By Stephanie Sokol
Kristen Siemen is making global differences in the world of engineering.
As Executive Director for Global Thermal/HVAC Engineering at General Motors, the Oakland University electrical engineering graduate’s work affects vehicles around the world.
“The things that we have to think about aren’t necessarily what we were brought up to see or know,” Siemen said. “Not only do we need to consider different road and environmental conditions, but we also need to understand how customers use their vehicles around the world. In China, for example, many customers have personal drivers so the features, and comfort expected in the rear seat, are almost more important than the front. Different regions prefer air flow and fan speed for their air conditioning to be higher or lower. The diversity of thought and perspective that we have with a global team really makes the job fun and exciting.”
Following a high school career evaluation, Siemen realized she wanted to study engineering.
Growing up in Warren, one of her dreams was to work for GM. Earning her Bachelors in Electrical Engineering in 1992 put her closer to that goal.
During her undergraduate studies, Siemen was constantly involved on campus through Phi Sigma Sigma, Eta Kappa Nu and Tau Beta Pi.
Chris Kobus, associate professor and OUSECS outreach director, knew Siemen from their time spent together in organization TBP, in addition to serving as her Teaching Assistant for Thermodynamics in 1992.
Kobus said they were both very involved with TBP as students, and he saw she was always very driven and ambitious.
“Kristen was driven not just as a student but as a leader,” Kobus said. “She took naturally to leadership positions in her classes and in student orgs. It is those natural leadership skills in combination with her scholarship that makes for a potent combination qualifying her above many others for an Executive position out in industry.”
Because of her hard work in class, student organizations and internships, Siemen was hired at Chrysler immediately upon graduation.
Along with a new career, Siemen began her master’s degree, which she completed in 1994 while working full-time. She said her time at OU brought many opportunities that enhanced her engineering skills.
“The experience was great,” Siemen said. “One of the things I loved most about OU was not only the class size and feeling like you had a direct connection to the professors but also the great tie to the industry based on the location and the interaction that they have with the automotive industry and other companies in the area. I thought it really made what we were studying very applicable and brought theory to reality.”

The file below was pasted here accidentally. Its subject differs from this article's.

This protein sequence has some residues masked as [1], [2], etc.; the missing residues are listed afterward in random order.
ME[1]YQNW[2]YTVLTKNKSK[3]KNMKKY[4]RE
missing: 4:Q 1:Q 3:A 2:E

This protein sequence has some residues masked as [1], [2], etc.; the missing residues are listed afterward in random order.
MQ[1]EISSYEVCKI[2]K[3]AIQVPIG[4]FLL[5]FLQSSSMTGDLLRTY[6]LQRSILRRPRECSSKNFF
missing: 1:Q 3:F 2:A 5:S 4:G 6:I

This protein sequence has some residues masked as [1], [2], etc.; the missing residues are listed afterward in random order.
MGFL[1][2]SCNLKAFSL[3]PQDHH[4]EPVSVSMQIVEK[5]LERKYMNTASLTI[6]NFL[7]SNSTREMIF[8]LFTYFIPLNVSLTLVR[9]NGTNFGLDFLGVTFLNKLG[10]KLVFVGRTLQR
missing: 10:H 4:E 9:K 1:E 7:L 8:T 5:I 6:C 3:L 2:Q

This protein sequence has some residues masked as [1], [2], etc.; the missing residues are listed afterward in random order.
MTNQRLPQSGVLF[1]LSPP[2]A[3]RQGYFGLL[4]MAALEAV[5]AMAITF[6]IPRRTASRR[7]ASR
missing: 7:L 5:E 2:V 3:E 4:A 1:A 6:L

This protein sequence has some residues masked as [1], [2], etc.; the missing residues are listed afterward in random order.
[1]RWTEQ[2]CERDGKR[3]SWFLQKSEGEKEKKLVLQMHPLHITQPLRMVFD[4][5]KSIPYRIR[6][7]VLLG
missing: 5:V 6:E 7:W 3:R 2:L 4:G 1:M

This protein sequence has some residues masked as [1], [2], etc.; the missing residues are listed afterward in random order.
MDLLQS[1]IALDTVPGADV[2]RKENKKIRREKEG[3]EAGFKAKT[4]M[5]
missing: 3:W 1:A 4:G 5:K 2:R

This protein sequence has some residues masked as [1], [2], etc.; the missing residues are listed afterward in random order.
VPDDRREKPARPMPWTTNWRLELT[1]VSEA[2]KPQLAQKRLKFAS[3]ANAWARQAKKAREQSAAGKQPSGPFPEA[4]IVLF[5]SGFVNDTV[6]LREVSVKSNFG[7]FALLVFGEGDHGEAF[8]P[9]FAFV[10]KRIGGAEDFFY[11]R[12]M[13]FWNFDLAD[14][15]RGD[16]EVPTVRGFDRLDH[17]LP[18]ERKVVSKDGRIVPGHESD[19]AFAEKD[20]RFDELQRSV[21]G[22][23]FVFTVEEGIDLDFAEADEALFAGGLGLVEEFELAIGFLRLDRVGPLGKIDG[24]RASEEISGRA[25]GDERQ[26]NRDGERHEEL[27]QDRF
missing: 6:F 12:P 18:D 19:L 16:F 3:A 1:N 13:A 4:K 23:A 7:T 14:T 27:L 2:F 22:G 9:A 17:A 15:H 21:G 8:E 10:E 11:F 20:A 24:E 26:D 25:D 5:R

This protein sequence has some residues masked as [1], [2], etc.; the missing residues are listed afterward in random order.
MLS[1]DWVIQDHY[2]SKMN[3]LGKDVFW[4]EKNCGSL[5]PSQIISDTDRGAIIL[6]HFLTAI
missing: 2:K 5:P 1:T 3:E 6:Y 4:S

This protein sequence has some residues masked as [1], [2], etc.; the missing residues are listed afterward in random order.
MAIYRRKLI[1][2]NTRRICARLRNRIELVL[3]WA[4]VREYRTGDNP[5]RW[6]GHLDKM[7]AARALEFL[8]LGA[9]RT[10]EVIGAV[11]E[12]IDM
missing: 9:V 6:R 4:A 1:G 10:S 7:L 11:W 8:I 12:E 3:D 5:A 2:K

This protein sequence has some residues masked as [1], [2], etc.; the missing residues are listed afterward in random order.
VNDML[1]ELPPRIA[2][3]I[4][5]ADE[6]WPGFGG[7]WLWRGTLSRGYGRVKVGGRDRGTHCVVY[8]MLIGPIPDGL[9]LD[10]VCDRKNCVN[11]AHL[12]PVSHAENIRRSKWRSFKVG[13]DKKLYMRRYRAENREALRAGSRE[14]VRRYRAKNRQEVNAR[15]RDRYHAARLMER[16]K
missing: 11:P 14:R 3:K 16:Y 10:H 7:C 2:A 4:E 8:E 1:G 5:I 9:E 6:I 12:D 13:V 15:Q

After two successful years at Chrysler, Siemen took a position at General Motors. At the company, she worked in numerous assignments prior to her current position, including assignments in Electrical, Manufacturing and Interior Engineering.
With her wide range of experience, however, she said one of her favorite assignments was leading the Safety Electronics team, which was responsible for technologies such as adaptive cruise control, side blind zone detection, and park assist. This team also began, and continues, the work on GMs new semi-autonomous driving feature known as “Super Cruise”, which is planned for introduction in MY2017. Siemen thoroughly enjoyed her experience working with the safety electronics area, which kept her feeling constantly connected to customers.
OU’s team environment and group work helped prepared her for the situations she is in now — teaching how to apply concepts and solve issues together.
“As you go into the industry you learn that it’s not necessarily that you need to remember the exact equation or formula, it’s that you’ve prepared yourself how to think and to approach things with an engineering perspective and OU did an excellent job of really teaching that —very hands on, more lab and project based, than what I’ve seen as I tour other universities — it was extremely valuable,” Siemen said.
“I think as students, if you take advantage of any opportunity you have to learn, and to take on the challenging assignments, and really enhance your education with those extracurricular activities, they not only give you a different perspective and exposure, but they help build that network of people that you count on, whether it be through your studies, or later in your career.”